SAR’s Academic Freedom Monitoring Project investigates and reports attacks on higher education with the aim of raising awareness, generating advocacy, and increasing protection for scholars, students, and academic communities. Learn more.

Date of Incident: February 24, 2017

Attack Types: Imprisonment

Institution(s):Atatürk University

Region & Country:Western Asia | Turkey

New or Ongoing:Ongoing Incident

On February 24, 2017, Turkish security forces reportedly detained 17 academic personnel from Atatürk University for alleged connections to a July 15, 2016, coup attempt. The detainees include professors, assistant professors, and research assistants who had previously been dismissed from their positions by order of an emergency decree.

Following a July 15, 2016 coup attempt, Turkish authorities declared a national state of emergency, which has been extended multiple times, and remains in effect as of this report. Authorities have alleged that members of a movement led by Muslim cleric Fethullah Gülen were behind the coup attempt, and have taken a range of actions against members of the higher education community (among others) which they claim are intended to identify those parties involved, and/or to eliminate the Gülen movement’s influence within Turkish institutions.

Authorities have not disclosed the identities of the detained personnel. Sources indicate that the evidentiary basis for the detentions is the academics’ alleged use of ByLock, an encrypted smartphone application, which Turkish authorities claim was used in connection with the coup attempt. SAR has reported several similar incidents in which the alleged use of ByLock has been cited as evidence to support the detention of scholars (see reports on January 20, 2017; February 6, 2017; and February 9, 2017).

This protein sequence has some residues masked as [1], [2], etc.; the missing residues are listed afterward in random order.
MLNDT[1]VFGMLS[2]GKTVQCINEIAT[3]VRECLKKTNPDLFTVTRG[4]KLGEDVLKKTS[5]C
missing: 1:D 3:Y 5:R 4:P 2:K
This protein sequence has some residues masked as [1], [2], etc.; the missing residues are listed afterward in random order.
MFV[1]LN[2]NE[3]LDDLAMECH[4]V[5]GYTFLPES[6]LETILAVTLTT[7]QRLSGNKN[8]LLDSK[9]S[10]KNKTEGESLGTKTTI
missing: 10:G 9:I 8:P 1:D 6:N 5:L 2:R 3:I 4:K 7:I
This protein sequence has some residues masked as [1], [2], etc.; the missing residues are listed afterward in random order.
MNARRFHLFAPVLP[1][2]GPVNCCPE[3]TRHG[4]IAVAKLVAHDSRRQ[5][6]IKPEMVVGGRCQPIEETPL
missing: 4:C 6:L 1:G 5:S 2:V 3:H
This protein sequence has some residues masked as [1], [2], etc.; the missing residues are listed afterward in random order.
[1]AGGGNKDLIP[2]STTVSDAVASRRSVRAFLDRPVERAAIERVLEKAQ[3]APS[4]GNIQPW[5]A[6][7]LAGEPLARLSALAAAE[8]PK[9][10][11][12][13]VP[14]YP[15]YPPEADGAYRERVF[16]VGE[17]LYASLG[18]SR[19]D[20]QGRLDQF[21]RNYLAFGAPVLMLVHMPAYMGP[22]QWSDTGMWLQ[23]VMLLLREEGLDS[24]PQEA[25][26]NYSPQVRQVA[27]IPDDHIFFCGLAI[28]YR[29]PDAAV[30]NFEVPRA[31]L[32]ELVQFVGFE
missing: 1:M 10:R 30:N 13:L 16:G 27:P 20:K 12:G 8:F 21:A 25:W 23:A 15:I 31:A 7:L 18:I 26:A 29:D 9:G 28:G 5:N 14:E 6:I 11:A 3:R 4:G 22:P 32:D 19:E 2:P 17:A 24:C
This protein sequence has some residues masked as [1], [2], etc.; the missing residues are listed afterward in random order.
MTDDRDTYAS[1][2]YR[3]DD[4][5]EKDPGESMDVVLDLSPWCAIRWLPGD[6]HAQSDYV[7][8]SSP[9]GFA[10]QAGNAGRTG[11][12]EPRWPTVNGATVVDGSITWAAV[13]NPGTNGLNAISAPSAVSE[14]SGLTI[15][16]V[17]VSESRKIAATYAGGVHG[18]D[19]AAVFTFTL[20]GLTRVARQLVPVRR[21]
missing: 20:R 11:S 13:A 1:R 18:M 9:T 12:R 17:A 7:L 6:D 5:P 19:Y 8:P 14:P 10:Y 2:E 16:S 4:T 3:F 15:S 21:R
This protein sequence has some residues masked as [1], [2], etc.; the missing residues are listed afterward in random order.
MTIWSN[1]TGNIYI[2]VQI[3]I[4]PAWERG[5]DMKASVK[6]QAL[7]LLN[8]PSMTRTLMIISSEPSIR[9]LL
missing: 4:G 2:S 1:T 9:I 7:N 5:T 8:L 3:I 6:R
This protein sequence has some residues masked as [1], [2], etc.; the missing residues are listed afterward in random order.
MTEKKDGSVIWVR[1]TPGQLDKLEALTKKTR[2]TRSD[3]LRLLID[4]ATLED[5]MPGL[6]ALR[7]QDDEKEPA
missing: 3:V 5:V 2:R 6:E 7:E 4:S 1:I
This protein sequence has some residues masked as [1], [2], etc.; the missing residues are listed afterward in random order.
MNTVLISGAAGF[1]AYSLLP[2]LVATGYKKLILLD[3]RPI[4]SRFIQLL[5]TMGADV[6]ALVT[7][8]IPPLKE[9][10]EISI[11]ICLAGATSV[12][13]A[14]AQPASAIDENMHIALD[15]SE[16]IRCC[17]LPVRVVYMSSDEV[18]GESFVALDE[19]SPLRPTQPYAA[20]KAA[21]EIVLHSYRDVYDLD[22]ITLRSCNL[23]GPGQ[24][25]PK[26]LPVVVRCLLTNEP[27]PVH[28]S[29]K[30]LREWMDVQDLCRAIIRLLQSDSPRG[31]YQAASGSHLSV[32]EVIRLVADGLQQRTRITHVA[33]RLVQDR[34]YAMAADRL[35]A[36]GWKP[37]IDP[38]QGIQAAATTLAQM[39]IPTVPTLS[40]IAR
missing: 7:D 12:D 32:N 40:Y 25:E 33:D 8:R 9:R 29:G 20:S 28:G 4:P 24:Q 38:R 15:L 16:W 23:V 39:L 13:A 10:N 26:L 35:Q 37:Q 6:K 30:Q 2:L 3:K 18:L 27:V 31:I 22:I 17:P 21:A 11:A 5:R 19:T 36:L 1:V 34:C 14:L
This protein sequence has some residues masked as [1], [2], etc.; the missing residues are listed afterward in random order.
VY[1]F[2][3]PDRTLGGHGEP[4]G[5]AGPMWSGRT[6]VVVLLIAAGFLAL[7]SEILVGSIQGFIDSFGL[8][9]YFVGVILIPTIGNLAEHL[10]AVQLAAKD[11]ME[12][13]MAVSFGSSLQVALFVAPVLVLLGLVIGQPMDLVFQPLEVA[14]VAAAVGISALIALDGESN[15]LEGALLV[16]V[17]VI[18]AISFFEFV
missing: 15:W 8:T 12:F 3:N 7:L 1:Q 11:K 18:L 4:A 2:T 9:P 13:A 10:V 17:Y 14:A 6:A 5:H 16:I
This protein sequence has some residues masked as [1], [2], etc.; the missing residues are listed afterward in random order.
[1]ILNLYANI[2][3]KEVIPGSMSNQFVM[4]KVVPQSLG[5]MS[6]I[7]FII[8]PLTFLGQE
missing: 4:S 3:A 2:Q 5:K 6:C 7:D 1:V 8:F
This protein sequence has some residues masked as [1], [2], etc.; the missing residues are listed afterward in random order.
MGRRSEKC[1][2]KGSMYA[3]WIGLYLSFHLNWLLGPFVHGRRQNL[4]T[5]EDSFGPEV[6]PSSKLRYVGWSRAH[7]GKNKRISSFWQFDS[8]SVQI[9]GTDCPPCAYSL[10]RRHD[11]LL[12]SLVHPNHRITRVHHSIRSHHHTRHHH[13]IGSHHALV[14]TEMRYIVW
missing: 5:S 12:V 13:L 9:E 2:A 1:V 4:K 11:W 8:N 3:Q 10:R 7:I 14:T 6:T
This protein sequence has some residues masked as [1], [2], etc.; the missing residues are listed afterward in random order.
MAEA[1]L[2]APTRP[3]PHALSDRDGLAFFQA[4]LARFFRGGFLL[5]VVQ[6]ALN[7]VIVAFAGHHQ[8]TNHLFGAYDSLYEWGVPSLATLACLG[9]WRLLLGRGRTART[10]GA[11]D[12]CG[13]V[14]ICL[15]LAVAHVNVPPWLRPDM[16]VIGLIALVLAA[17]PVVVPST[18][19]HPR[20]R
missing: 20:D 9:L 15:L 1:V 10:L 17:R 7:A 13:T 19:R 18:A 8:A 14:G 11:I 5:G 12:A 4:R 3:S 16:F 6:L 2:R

Scholars at Risk is concerned about the arbitrary detention of academic personnel as part of sweeping actions taken by the State against higher education community members. While State authorities have a right to maintain order and respond to legitimate security concerns, such actions must comply with States’ human rights obligations, including those relating to freedom of association, due process, and academic freedom, which are protected by international human rights instruments including the Universal Declaration of Human Rights and the International Covenant on Civil and Political Rights, to which Turkey is a party. In addition to the harm to the immediate victims, such incidents have a chilling effect on academic freedom and undermine democratic society generally.